6.

Giuliani reverses himself, dubs Cohen an 'incredible liar'

President Trump's new personal attorney, Rudy Giuliani, reversed himself about the president's former personal attorney, Michael Cohen, calling him an "incredible liar" who has "lied all his life." As recently as May, Giuliani said Cohen was an "honest, honorable lawyer" who "doesn't have any incriminating information about the president or himself." Another former Trump lawyer, Jay Goldberg, said the attack will hurt the president's legal defense. "I knew as soon as Giuliani spoke that he was damaging Trump's case immeasurably," Goldberg said on CNN. "It ranks near 100 in terms of damage." [CNN, The Week]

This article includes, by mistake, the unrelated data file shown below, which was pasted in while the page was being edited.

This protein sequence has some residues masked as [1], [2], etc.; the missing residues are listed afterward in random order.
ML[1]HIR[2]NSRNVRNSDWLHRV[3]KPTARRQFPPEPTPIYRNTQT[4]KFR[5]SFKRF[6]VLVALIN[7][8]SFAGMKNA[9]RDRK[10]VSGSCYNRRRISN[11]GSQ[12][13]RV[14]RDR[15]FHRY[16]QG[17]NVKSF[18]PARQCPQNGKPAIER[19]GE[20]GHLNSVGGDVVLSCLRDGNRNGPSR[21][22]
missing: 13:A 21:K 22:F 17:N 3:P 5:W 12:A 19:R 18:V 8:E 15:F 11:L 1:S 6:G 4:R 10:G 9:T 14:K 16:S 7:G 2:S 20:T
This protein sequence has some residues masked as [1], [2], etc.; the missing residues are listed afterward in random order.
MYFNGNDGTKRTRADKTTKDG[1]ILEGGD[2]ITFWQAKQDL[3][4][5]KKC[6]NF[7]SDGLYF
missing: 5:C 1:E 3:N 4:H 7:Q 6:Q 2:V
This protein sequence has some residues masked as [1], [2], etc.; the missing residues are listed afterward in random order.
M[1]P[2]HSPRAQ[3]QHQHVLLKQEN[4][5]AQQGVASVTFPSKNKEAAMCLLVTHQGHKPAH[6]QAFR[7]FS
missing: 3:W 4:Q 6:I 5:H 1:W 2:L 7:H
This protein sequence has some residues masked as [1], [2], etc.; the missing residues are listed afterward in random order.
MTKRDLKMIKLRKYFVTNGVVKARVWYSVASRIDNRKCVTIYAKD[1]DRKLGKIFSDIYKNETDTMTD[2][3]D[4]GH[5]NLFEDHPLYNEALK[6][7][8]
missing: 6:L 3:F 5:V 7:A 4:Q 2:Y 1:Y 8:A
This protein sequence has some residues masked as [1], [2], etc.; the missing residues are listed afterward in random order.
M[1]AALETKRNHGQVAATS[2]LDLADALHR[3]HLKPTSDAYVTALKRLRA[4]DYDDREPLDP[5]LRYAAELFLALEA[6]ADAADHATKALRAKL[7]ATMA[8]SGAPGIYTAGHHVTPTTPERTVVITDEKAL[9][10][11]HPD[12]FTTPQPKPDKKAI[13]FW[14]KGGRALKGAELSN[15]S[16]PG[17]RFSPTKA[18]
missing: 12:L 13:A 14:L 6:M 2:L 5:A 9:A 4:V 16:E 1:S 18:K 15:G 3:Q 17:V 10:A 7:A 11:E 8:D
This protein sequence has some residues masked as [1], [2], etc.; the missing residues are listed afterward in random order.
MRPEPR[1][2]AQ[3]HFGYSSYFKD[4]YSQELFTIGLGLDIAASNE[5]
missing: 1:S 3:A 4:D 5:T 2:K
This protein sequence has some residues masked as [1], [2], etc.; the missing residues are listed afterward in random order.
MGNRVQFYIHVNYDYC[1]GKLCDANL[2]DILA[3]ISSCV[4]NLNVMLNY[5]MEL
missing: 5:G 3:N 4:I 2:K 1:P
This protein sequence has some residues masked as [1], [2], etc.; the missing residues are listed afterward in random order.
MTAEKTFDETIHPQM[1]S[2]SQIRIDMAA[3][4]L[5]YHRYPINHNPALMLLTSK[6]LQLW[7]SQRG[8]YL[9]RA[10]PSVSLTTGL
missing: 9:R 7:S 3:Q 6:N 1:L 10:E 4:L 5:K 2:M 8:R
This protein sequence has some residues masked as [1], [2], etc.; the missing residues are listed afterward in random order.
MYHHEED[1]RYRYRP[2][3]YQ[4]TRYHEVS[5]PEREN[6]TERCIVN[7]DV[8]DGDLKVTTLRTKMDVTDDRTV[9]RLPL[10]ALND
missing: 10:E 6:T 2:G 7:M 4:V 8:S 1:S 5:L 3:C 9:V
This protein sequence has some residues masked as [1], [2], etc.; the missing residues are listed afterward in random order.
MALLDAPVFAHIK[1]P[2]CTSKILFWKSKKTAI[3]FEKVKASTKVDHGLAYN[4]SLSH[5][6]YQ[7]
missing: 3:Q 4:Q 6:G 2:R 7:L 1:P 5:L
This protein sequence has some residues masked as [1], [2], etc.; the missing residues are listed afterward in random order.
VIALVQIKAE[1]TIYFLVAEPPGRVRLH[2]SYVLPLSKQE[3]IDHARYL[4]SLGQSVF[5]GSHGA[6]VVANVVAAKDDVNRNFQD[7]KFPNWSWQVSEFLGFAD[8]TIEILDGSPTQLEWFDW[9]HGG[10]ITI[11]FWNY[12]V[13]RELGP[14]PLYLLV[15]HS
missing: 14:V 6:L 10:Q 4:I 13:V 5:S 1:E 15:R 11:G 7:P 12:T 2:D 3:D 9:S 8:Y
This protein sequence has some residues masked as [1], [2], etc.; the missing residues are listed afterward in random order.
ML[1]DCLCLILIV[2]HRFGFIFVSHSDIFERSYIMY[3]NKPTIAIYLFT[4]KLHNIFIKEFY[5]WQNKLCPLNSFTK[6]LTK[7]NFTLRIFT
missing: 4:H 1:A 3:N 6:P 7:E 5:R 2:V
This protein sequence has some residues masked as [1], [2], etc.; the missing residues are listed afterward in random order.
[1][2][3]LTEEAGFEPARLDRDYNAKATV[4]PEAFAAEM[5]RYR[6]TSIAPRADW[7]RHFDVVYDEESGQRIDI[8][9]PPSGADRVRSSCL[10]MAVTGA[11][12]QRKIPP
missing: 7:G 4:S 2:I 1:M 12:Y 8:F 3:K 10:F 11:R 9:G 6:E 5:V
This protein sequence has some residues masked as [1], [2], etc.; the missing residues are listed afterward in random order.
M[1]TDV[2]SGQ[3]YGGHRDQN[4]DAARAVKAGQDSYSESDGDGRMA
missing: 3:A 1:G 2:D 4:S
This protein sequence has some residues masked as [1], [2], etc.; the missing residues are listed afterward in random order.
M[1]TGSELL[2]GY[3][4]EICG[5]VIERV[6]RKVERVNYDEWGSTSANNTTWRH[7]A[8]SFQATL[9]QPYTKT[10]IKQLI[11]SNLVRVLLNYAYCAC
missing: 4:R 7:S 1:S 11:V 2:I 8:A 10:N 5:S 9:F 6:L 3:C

7.

Prominent cardinal resigns amid sex abuse allegations

Pope Francis accepted the resignation of Theodore McCarrick on Saturday, seeing the prominent cardinal and former archbishop of Washington, D.C., step down amid a furor of sex abuse allegations. The American Catholic Church in June deemed credible an accusation that McCarrick abused a teenager about 50 years ago, and since then multiple other accusers have come forward. McCarrick denies all memory of the situation involving the teenager. Meanwhile, the Pennsylvania Supreme Court on Friday approved publication of a 900-page grand jury report on more than 300 "predator priests." Some of the names will be redacted. [The Washington Post, Reuters]

8.

Firearm-related homicides have increased 31 percent in recent years